As a hoarding problem begins, the levels of belongings inside a person’s house begin to pile up higher and higher. Eventually, if uncorrected, the stacks of stuff will be at waist level or above. This is where the problems face by firefighters is compounded by the height of the stacks. If you are faced with a manageable fire, choose to go interior, and begin your assault you may find that a firefighter can be raised upwards of two or three feet off the ground towards the ceiling. This practice is generally not recommended, as you may not know what types of debris you are crawling over and the weight of the firefighter could collapse the pile. However, if you choose to crawl over these piles, which commonly occur, you are exposing yourself to temperatures that can be well over two hundred degrees hotter than floor level.
Today’s fire science teaches us that for every six inches you can see a raise in temperature of one hundred degrees. If you choose to crawl over a pile of belongings, you are raised feet not inches. You must consider this danger before starting the climb. Fire conditions, spread, and smoke conditions will all factor into your decision. Remembering that smoke is where the fire is going, not where it is at, is a great way of looking at this. If you encounter thick, black, turbulent smoke pushing out of your choice of entry you may be exposed to flashover type risks with one exception, your two feet higher. Anyone who has been to a flashover chamber knows that this is NOT where you want to be.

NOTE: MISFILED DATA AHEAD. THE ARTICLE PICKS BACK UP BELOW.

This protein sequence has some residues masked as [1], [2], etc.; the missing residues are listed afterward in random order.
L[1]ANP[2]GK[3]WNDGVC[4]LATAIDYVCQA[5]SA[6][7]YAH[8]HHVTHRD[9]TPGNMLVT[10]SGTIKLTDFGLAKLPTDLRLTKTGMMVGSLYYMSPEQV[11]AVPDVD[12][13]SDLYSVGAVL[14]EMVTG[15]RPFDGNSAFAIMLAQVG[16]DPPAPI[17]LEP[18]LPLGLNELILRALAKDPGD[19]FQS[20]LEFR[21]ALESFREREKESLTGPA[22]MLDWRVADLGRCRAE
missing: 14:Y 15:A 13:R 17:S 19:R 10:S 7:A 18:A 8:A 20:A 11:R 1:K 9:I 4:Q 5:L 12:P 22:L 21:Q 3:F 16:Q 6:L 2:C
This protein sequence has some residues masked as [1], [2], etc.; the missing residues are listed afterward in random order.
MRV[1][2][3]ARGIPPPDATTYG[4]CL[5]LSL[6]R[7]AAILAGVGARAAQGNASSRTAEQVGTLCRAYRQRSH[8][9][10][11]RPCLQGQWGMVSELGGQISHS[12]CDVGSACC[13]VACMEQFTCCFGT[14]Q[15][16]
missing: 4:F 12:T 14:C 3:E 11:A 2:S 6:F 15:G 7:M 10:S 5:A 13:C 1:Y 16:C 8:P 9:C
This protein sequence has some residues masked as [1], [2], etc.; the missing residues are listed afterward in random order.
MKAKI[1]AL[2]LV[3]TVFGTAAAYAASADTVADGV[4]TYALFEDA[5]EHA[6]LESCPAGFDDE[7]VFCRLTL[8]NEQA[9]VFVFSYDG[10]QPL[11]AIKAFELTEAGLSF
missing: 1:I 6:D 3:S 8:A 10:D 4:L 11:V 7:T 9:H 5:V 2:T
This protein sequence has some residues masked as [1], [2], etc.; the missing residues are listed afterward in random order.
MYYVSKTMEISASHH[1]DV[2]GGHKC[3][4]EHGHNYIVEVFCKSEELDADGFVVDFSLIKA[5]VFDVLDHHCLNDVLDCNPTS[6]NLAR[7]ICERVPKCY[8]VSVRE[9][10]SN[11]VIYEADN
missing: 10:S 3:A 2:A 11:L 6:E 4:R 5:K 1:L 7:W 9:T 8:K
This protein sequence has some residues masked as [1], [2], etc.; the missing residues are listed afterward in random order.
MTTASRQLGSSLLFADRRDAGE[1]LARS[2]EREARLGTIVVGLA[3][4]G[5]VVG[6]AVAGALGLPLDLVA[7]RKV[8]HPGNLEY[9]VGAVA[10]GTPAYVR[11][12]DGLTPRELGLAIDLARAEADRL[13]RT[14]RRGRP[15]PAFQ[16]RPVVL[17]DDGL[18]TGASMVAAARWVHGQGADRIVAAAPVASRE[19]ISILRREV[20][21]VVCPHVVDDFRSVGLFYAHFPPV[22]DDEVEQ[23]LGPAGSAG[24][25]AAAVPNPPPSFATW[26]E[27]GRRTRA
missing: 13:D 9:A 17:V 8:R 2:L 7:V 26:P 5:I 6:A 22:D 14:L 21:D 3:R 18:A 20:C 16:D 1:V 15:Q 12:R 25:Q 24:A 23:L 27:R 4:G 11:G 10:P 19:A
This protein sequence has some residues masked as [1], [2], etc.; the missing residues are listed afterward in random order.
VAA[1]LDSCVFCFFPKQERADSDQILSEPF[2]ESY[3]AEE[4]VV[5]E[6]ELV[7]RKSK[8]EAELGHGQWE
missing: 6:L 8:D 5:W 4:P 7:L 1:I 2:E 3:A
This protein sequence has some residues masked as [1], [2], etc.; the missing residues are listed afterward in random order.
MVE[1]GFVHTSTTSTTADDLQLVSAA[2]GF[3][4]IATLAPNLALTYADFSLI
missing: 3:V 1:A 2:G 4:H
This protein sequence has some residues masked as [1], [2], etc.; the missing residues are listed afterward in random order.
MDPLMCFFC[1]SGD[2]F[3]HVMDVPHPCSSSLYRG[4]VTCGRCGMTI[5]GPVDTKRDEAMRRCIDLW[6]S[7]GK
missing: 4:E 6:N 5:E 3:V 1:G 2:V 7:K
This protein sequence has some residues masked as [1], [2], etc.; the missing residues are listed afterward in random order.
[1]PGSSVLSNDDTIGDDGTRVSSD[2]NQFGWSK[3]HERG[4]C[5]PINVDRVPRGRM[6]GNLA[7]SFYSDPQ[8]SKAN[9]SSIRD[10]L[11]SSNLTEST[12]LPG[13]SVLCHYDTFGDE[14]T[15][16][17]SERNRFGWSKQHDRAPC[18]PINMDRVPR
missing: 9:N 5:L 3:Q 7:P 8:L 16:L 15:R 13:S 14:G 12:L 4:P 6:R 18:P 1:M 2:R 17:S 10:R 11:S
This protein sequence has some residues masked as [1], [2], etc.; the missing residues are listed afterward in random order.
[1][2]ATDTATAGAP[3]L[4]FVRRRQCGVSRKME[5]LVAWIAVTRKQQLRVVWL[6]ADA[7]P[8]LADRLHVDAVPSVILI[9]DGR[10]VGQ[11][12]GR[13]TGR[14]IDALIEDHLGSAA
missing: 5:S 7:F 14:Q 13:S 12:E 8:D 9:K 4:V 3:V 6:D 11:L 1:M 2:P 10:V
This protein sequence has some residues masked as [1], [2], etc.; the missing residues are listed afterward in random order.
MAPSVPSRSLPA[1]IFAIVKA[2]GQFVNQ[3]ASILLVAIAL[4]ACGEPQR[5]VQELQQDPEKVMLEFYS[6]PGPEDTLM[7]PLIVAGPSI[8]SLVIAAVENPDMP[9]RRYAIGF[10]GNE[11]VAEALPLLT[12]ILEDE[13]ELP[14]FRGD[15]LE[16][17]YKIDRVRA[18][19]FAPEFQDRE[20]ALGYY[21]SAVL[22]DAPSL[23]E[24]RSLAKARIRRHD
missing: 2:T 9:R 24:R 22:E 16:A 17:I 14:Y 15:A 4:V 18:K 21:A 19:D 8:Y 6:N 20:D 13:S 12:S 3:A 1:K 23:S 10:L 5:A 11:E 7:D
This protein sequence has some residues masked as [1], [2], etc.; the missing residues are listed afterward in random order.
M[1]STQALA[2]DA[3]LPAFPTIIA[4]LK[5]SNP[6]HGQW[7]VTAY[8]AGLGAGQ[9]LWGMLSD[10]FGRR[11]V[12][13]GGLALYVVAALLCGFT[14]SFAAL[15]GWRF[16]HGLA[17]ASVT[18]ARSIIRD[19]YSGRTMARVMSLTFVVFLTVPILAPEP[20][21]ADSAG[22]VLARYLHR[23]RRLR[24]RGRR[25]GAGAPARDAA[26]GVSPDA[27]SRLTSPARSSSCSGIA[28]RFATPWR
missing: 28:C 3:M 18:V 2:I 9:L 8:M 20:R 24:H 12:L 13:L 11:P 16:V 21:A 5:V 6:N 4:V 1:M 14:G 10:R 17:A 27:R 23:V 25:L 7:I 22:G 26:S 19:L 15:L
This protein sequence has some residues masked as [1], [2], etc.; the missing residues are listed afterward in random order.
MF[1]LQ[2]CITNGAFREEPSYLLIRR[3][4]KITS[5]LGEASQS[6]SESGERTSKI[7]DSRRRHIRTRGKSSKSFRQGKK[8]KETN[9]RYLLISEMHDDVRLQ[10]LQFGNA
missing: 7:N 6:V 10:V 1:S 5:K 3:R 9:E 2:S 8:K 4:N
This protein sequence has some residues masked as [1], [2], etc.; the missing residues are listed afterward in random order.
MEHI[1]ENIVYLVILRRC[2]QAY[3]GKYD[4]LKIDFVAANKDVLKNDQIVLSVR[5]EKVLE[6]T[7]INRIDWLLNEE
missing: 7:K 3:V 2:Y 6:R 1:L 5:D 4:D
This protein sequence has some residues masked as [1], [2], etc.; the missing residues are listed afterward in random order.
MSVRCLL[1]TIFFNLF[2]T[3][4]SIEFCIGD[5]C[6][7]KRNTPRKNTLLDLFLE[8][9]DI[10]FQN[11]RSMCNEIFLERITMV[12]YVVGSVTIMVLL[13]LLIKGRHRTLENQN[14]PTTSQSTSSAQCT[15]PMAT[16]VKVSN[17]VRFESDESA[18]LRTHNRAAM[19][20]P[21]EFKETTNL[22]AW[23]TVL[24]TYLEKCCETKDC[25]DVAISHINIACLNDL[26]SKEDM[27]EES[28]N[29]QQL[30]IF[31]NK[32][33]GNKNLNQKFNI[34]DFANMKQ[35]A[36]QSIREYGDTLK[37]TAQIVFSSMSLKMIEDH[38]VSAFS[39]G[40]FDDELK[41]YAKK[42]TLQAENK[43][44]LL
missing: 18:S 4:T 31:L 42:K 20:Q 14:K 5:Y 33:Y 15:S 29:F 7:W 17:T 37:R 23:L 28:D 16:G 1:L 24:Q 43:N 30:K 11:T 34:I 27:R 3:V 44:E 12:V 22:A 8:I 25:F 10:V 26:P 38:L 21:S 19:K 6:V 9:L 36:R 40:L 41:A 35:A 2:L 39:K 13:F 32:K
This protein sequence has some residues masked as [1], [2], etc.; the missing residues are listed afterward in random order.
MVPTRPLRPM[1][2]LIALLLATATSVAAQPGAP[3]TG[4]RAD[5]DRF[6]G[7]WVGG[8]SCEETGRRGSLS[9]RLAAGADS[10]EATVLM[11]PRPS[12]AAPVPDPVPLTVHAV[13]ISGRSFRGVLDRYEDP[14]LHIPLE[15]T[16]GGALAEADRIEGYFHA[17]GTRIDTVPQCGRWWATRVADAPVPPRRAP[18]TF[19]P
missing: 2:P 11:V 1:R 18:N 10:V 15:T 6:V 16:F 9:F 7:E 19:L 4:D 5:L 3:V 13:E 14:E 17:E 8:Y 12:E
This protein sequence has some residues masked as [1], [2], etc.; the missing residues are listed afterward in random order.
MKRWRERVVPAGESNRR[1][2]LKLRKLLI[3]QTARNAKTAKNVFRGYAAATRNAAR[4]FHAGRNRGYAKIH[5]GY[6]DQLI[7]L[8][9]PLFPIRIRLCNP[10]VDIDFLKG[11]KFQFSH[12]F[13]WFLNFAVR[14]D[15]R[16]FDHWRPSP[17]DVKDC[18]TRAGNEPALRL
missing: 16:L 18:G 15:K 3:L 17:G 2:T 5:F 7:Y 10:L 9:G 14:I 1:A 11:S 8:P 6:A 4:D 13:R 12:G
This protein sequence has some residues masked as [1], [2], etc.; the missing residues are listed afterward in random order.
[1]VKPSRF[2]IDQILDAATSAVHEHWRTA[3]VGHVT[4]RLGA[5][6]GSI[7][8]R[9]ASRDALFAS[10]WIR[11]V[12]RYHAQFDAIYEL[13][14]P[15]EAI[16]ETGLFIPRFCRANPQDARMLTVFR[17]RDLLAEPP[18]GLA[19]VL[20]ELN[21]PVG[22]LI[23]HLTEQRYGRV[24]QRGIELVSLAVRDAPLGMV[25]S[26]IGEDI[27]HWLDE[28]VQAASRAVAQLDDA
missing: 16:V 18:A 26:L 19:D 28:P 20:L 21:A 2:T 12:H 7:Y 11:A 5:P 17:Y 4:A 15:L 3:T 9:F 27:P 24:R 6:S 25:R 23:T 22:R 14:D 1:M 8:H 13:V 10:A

What temp was this?
Another contributing factor to punishment of your PPE in hoarder fires is the exposure to increase steam burns. The compression of belongings inside this type of environment makes for harder to reach, deeper seeded, sometimes smoldering type of fires. This makes it nearly impossible to reach the seat of the fire, especially if you are crawling from another room that is filled. This means that a fog, or steam, indirect attack may be your only choice. If you choose to use the smaller droplets of a fog stream to fill the room and attack the fire you may not want to be inside that room as the conversion can come down right on top of you, with the one exception, that you are 2 feet closer to the ceiling. Even the best designed turnouts have their limits and if you are on the top of a pile you may be finding yours while in a situation that is not easily escaped from.
Here are a few Chamber tips to help reduce exposure: